"Bastille Day attack reignites terrorism and religion debate," trumpets a headline at Religion News Service. Big over-promise there. The article has less debating than intoning -- with one leader after another denouncing terrorism in the name of Islam.
Details are still emerging about the murderous drive of a 19-ton truck that killed at least 84 and injured 202 in Nice, France. Tunisian-born Mohamed Lahouaiej Bouhlel, the driver, left no note or video, as do many suicidal terrorists.
Still, supporters of ISIS/ISIL/the Islamic State have been “celebrating the massacre,” as the Washington Post reports. It notes also that five years ago, Al-Qaida's online magazine recommended using vehicles to “mow down” victims.
The possibility that Bouhlel was a jihadi prompted a range of religious leaders -- from Pope Francis to Shawqi Allam, the Grand Mufti of Egypt -- to condemn the attack. Here's a sample from the RNS piece:
The archbishop of Canterbury, Justin Welby, took to social media to comment on the killings: "As the French rejoice in their liberty, human evil kills the innocent cruelly. Let us weep with them, let us stand with them #PrayForNice."
Sheikh Salman al-Auda, a Saudi cleric, said the attacker would be cursed by "God, his angels and all human beings," according to The Guardian.
Allam, the Egyptian grand mufti, who is the country’s official interpreter of Islamic law, said people who commit such ugly crimes "are corrupt of the earth and follow in the footsteps of the devil … and are cursed in life and in the hereafter," according to Egypt’s Ahram Online newspaper.
And Al-Azhar University in Cairo, the highest seat of Sunni Islamic learning, issued a statement saying such "vile terrorist attacks contradict Islamic teachings," Ahram reported.
The sheer range of top Islamic authorities damning the attack is remarkable for RNS' enterprise in collecting them. I hope they're quoted widely -- both to Muslims who cloak terrorism with religion, and to people who keep saying that Muslims never condemn terrorism.
But where is the debate part of this article? I see only two such items, one of them kissed off in a single sentence:
While world leaders condemned the attack, President Barack Obama and others received criticism from political conservatives for not being as explicit as French President Francois Hollande was when he said: "All of France is under the threat of Islamic terrorism."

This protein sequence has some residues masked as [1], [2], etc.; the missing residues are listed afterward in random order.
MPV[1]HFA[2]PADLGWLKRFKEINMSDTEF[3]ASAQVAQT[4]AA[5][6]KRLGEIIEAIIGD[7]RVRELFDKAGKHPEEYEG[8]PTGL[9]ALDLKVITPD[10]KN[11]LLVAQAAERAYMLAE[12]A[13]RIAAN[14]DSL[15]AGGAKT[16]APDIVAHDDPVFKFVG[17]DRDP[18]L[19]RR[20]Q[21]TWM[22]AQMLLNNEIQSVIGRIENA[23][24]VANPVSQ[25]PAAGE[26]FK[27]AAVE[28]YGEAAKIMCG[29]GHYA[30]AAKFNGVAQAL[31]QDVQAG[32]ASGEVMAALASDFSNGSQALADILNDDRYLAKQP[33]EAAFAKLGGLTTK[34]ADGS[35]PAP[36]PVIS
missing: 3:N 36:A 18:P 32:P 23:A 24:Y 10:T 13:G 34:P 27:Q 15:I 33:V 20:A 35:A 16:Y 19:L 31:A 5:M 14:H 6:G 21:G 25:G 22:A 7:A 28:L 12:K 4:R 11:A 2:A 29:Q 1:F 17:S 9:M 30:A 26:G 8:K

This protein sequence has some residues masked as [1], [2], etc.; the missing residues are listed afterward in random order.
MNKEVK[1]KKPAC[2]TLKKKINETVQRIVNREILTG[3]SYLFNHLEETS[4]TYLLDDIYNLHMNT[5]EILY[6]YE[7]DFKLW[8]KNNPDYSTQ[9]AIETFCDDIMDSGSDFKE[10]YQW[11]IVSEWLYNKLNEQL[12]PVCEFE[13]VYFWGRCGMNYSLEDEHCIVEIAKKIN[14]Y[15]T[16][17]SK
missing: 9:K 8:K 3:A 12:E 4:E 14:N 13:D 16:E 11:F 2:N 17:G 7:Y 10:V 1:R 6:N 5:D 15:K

The other debate? That's about Newt Gingrich, the former Speaker of the House, who said that only Muslims who disavow Shariah, or Islamic law, should have the right to U.S. citizenship. That matter takes up half the RNS story.
But before he gets to make his case, we get a rebuttal from Nihad Awad of the Council on American-Islamic Relations:
"When Former House Speaker Newt Gingrich suggests that American Muslims be subjected to an Inquisition-style religious test and then expelled from their homes and nation, he plays into the hands of terror recruiters and betrays the American values he purports to uphold," Awad said.
According to CNN Politics, Gingrich had said in an interview with Fox News’ Sean Hannity: "Let me be as blunt and direct as I can be. Western civilization is in a war. We should frankly test every person here who is of a Muslim background, and if they believe in Sharia, they should be deported."
"Sharia is incompatible with Western civilization. Modern Muslims who have given up Sharia, glad to have them as citizens. Perfectly happy to have them next door," he added.
Why is that? What is there in Shariah that would disqualify a believer for citizenship? We're not told. Maybe Gingrich didn’t tell Hannity, of course. In that case, a phone call or email or tweet to his office would have helped.
Because RNS does pay attention to Newt's tweets: "However, on his Twitter account Gingrich said his words had gone through 'amazing distortions' in the media."
Distortions like what? We're not told that either. Incredibly, the article ends there. We're left with Awad attacking and Gingrich not defending.
Writer Alexander Meleagrou-Hitchens examines two schools of thought on jihadi violence: one saying that it uses religion for political ends, another saying it's using religion to reject modern life. He concludes that it's both religion and politics, not one or the other:
Today, Isil is fighting to realise a political goal, namely the establishment of God’s rule on earth represented by a form of government which draws its laws from the primary texts of Islam. The political message is that Islam, as a religion, is under attack and must be defended and then spread across the globe as the sole form of governance.
He hastens to add that the terrorists use one particular interpretation of Islam, "which, thankfully, is and always be only followed by a small minority of the world’s Muslim population." But he stresses also that it follows a school of thought developed by "formally trained and knowledgeable Sunni Sheikhs."
I'm sure that many Islamic scholars would disagree vehemently with that analysis. And that would be a debate worth exploring. Precisely what texts and studies do jihadi groups use to defend shooting, stabbing, blowing up and driving trucks the innocent? And what sources do mainline Islamic leaders quote to refute the jihadis -- even to say they're hellbound?
RNS could go deeper into those matters as we gain time for a little perspective. It would be nice to read some actual debate in a story that promises it.